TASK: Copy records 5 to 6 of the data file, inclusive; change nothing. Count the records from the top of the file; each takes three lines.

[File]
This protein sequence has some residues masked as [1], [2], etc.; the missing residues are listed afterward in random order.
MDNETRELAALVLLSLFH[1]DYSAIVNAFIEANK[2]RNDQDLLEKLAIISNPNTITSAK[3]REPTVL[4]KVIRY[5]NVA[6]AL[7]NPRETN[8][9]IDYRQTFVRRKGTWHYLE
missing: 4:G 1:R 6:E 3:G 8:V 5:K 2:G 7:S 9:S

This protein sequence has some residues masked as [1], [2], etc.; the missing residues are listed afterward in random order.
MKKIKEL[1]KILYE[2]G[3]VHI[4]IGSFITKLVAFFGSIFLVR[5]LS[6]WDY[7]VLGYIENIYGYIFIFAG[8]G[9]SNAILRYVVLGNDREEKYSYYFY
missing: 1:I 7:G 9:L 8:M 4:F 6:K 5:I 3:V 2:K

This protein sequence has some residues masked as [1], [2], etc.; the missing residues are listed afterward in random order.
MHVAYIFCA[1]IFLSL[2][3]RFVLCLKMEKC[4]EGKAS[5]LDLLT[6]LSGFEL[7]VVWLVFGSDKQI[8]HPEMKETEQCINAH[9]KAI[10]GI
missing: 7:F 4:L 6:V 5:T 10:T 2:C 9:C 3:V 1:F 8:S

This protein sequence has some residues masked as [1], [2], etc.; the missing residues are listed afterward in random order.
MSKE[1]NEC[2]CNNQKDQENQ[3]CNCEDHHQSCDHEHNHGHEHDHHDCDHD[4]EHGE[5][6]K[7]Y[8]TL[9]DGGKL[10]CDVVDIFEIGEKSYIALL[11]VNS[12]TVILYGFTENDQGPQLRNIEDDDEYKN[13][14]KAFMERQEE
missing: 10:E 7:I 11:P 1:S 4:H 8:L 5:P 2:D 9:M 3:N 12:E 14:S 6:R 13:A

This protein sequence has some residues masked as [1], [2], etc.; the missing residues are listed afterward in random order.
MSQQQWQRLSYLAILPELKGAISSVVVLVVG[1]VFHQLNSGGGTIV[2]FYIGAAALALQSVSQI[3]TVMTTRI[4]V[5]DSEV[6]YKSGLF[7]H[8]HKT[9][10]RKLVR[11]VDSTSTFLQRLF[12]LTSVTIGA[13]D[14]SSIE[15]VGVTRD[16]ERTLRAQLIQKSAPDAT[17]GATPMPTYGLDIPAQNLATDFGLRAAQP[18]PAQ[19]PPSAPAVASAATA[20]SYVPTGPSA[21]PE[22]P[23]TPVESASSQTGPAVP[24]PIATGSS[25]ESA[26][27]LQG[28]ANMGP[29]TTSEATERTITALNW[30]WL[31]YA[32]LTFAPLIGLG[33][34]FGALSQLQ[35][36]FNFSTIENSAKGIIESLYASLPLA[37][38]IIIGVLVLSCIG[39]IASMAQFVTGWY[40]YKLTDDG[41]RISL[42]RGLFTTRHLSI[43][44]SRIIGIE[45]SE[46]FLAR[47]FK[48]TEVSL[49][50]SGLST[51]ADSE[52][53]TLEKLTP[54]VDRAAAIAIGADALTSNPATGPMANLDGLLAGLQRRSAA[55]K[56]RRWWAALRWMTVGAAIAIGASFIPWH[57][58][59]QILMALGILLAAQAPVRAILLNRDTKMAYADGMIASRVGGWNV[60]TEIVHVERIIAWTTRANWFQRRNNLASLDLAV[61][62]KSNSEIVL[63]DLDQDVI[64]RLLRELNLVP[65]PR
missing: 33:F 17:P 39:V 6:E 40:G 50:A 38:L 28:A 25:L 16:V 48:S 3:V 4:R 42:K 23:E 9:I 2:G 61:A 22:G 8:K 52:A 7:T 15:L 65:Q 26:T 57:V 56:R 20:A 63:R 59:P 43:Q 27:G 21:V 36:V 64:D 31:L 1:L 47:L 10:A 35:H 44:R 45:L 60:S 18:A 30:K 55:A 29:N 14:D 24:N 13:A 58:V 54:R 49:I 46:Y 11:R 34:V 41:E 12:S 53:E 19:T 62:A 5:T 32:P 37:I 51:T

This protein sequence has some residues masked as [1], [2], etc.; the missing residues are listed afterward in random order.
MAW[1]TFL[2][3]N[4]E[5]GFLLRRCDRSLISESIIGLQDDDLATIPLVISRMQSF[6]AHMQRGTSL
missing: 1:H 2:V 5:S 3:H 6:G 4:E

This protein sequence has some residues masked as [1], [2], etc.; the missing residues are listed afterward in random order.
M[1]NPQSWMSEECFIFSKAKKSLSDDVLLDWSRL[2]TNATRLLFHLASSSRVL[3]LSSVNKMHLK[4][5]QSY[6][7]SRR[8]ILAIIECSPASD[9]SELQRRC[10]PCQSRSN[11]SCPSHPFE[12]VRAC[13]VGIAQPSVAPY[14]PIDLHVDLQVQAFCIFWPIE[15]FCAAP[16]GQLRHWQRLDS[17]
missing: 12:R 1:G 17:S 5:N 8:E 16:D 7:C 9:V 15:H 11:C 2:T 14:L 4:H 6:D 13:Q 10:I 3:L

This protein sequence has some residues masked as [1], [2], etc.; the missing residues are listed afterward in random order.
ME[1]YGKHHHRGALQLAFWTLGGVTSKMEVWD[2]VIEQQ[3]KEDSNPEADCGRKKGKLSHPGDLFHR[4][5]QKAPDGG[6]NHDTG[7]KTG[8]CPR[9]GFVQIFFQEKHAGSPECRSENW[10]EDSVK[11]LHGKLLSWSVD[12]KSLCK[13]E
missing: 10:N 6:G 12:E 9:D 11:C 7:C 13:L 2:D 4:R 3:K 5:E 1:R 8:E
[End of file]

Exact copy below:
This protein sequence has some residues masked as [1], [2], etc.; the missing residues are listed afterward in random order.
MSQQQWQRLSYLAILPELKGAISSVVVLVVG[1]VFHQLNSGGGTIV[2]FYIGAAALALQSVSQI[3]TVMTTRI[4]V[5]DSEV[6]YKSGLF[7]H[8]HKT[9][10]RKLVR[11]VDSTSTFLQRLF[12]LTSVTIGA[13]D[14]SSIE[15]VGVTRD[16]ERTLRAQLIQKSAPDAT[17]GATPMPTYGLDIPAQNLATDFGLRAAQP[18]PAQ[19]PPSAPAVASAATA[20]SYVPTGPSA[21]PE[22]P[23]TPVESASSQTGPAVP[24]PIATGSS[25]ESA[26][27]LQG[28]ANMGP[29]TTSEATERTITALNW[30]WL[31]YA[32]LTFAPLIGLG[33][34]FGALSQLQ[35][36]FNFSTIENSAKGIIESLYASLPLA[37][38]IIIGVLVLSCIG[39]IASMAQFVTGWY[40]YKLTDDG[41]RISL[42]RGLFTTRHLSI[43][44]SRIIGIE[45]SE[46]FLAR[47]FK[48]TEVSL[49][50]SGLST[51]ADSE[52][53]TLEKLTP[54]VDRAAAIAIGADALTSNPATGPMANLDGLLAGLQRRSAA[55]K[56]RRWWAALRWMTVGAAIAIGASFIPWH[57][58][59]QILMALGILLAAQAPVRAILLNRDTKMAYADGMIASRVGGWNV[60]TEIVHVERIIAWTTRANWFQRRNNLASLDLAV[61][62]KSNSEIVL[63]DLDQDVI[64]RLLRELNLVP[65]PR
missing: 33:F 17:P 39:V 6:E 40:G 50:A 38:L 28:A 25:L 16:V 48:S 3:V 4:R 42:K 23:E 9:I 2:G 61:A 22:G 8:K 52:A 7:T 15:L 65:Q 26:T 57:V 56:R 20:A 63:R 59:P 43:Q 27:G 21:V 36:V 64:D 31:L 1:L 47:L 10:A 35:H 44:R 45:L 60:S 18:A 30:K 55:A 29:N 14:D 24:N 13:A 58:V 54:R 49:I 46:Y 11:R 34:V 41:E 12:S 53:E 19:T 62:A 5:T 32:P 37:I 51:T

This protein sequence has some residues masked as [1], [2], etc.; the missing residues are listed afterward in random order.
MAW[1]TFL[2][3]N[4]E[5]GFLLRRCDRSLISESIIGLQDDDLATIPLVISRMQSF[6]AHMQRGTSL
missing: 1:H 2:V 5:S 3:H 6:G 4:E